Admittedly, I felt angry when I heard that scripture. Bothered. Maybe just momentarily, but honestly, it’s always there, at some level. Where was that promise, where were those words, in my family’s journey through cancer? Or Rebecca Gibbs’ journey? Why are some healed in their bodies, and not others?
Wasn’t there a “Talitha, koum!”for our child, too? And others young daughters and sons? Or adults, because we are all someone’s children?
I don’t often allow these thoughts to have much room to wander around and be expressed. They’re futile. They’re raw. They aren’t tempered by everything else I know and believe. They grow out of the fundamental outrage and sorrow that is always, even a little bit, part of our consideration of Jessie’s life and death. I wouldn’t be honest, with myself, or anyone else, or my Creator, if I didn’t say so.
I wish, and I know others have wished also, that “Talitha, koum!”had been our promise. Our story. That we could be witnesses to bodily healing through faith.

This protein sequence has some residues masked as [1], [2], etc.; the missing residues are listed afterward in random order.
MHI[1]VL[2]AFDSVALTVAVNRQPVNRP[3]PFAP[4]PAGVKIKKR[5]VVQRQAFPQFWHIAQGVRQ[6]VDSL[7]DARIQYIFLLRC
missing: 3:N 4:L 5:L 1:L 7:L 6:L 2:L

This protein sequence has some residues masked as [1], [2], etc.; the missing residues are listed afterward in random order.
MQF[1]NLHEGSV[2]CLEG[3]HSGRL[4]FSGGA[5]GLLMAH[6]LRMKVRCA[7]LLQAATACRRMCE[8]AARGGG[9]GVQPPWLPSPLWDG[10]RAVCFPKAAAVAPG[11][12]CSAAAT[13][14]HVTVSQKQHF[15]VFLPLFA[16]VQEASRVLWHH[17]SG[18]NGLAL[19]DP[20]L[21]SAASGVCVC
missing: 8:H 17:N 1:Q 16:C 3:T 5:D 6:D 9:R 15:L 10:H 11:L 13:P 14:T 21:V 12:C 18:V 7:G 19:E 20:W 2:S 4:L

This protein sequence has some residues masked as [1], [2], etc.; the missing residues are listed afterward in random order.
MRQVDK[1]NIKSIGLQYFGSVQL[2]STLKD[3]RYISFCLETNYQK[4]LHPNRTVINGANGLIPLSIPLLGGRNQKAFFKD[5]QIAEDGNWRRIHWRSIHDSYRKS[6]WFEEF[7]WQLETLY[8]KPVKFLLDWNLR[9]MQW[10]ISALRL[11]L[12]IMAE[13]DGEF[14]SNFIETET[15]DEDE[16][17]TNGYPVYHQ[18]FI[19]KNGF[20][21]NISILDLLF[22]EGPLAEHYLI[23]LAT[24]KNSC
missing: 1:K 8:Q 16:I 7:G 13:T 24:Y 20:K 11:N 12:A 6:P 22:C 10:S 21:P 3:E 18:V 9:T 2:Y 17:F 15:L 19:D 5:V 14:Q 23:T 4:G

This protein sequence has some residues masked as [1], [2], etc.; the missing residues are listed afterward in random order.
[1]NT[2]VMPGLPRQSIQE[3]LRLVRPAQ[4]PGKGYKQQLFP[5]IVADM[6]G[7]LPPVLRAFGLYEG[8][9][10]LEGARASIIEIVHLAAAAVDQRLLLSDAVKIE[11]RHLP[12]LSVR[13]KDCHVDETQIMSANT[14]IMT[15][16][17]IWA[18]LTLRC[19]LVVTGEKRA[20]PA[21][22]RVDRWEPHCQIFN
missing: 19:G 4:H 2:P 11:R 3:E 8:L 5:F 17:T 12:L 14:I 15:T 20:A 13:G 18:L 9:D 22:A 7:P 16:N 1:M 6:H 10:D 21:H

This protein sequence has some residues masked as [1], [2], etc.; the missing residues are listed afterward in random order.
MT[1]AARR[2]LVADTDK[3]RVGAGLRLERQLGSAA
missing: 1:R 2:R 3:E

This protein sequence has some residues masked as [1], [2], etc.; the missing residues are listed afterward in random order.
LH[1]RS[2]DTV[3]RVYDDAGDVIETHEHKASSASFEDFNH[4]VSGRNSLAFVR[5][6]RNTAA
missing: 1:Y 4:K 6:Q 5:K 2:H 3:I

And yet as one wise woman of faith, Sister Leonore, has reminded us more than once, Your prayers may be answered, but not always in the way you expect. Perhaps “Talitha, koum!” is different for some of us.
The Meetinghouse, restored over the past several years by members of First Church’s congregation. Now in use again, decades after a fire caused its closing.
Certainly that was the challenge that Rev. Rebecca Pugh faced today, as she grappled with that scripture with us. We met today in the small Meetinghouse, a freestanding structure near our larger church, which has undergone its own journey of healing, because it was badly burned decades ago. It has slowly returned to usefulness through years of thoughtful restoration at the hands of many congregation members, so that it is available again to be used for summer worship.
In that freshly-healed room, small enough for a modest summer congregation to gather, Rebecca Pugh looked at the closely-clustered group of friends and members as she talked about the scripture, and those miraculous healings of Christ. She was careful with this topic, because she recognized that it was sensitive.